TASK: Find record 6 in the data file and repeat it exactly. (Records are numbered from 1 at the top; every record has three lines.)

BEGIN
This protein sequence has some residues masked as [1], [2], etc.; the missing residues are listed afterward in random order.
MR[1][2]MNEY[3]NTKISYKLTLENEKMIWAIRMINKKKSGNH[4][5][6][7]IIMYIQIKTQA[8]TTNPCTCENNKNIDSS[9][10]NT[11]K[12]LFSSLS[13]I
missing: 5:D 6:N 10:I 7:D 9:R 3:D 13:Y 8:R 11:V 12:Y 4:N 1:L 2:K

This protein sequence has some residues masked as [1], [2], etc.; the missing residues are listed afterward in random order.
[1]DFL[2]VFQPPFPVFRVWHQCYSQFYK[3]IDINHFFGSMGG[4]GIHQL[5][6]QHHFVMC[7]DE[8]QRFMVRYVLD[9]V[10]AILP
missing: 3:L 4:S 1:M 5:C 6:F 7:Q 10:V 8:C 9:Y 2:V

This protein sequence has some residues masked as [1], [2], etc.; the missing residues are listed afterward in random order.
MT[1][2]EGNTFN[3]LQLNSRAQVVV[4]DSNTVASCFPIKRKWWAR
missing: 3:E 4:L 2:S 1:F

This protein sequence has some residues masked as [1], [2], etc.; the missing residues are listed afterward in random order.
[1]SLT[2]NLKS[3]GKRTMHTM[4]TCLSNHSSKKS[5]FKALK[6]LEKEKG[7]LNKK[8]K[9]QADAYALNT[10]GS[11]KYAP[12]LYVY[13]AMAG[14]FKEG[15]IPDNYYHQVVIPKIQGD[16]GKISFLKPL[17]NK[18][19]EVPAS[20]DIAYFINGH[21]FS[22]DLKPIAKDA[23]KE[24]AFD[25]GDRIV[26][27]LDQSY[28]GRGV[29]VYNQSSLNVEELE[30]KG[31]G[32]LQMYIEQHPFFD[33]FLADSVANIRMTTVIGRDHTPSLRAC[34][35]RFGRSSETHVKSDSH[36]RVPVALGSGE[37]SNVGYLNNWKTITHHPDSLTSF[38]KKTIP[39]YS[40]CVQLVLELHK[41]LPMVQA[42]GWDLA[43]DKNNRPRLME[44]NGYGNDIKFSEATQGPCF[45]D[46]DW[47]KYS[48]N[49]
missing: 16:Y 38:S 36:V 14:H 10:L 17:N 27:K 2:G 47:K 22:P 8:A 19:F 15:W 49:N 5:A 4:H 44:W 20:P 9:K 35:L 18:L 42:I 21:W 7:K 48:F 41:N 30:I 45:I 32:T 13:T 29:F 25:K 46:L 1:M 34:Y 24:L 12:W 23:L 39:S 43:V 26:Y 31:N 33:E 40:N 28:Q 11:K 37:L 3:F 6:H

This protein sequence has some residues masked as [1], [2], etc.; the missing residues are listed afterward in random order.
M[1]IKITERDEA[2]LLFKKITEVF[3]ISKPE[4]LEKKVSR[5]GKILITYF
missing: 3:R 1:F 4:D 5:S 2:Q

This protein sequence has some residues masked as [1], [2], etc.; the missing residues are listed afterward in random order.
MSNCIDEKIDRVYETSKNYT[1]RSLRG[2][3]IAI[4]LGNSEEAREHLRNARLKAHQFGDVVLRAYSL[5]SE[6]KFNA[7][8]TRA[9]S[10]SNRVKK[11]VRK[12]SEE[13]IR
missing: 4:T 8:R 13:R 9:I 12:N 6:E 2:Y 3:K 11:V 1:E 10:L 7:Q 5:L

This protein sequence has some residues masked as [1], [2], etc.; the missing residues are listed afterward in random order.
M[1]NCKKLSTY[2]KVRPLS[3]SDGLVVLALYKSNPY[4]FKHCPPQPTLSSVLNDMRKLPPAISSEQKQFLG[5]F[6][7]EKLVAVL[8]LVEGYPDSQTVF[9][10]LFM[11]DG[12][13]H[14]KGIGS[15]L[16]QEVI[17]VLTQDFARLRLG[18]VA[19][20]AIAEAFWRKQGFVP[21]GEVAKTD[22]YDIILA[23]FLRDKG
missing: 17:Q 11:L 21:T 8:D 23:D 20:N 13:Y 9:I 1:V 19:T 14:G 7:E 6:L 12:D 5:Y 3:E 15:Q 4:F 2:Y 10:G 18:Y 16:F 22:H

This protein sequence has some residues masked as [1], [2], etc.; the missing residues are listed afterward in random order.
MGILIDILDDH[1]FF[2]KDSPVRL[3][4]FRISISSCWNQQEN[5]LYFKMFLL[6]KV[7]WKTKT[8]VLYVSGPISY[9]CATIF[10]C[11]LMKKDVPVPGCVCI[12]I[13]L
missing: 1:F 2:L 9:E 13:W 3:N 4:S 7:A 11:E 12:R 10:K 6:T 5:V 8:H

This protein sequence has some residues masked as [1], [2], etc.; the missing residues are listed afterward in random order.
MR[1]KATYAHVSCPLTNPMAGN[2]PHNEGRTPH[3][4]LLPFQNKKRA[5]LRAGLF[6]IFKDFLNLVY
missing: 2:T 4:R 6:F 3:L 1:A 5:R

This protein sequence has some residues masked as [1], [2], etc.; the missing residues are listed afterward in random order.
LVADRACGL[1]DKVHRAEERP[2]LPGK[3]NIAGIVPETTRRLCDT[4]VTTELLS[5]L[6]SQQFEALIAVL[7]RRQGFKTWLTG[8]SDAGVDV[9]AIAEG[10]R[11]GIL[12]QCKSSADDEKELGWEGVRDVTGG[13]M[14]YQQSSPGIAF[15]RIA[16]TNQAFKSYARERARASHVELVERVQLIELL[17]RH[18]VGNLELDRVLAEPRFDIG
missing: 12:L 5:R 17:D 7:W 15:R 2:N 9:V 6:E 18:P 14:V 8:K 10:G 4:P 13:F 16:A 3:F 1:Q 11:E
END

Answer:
This protein sequence has some residues masked as [1], [2], etc.; the missing residues are listed afterward in random order.
MSNCIDEKIDRVYETSKNYT[1]RSLRG[2][3]IAI[4]LGNSEEAREHLRNARLKAHQFGDVVLRAYSL[5]SE[6]KFNA[7][8]TRA[9]S[10]SNRVKK[11]VRK[12]SEE[13]IR
missing: 4:T 8:R 13:R 9:I 12:N 6:E 2:Y 3:K 11:V 1:E 10:L 7:Q 5:L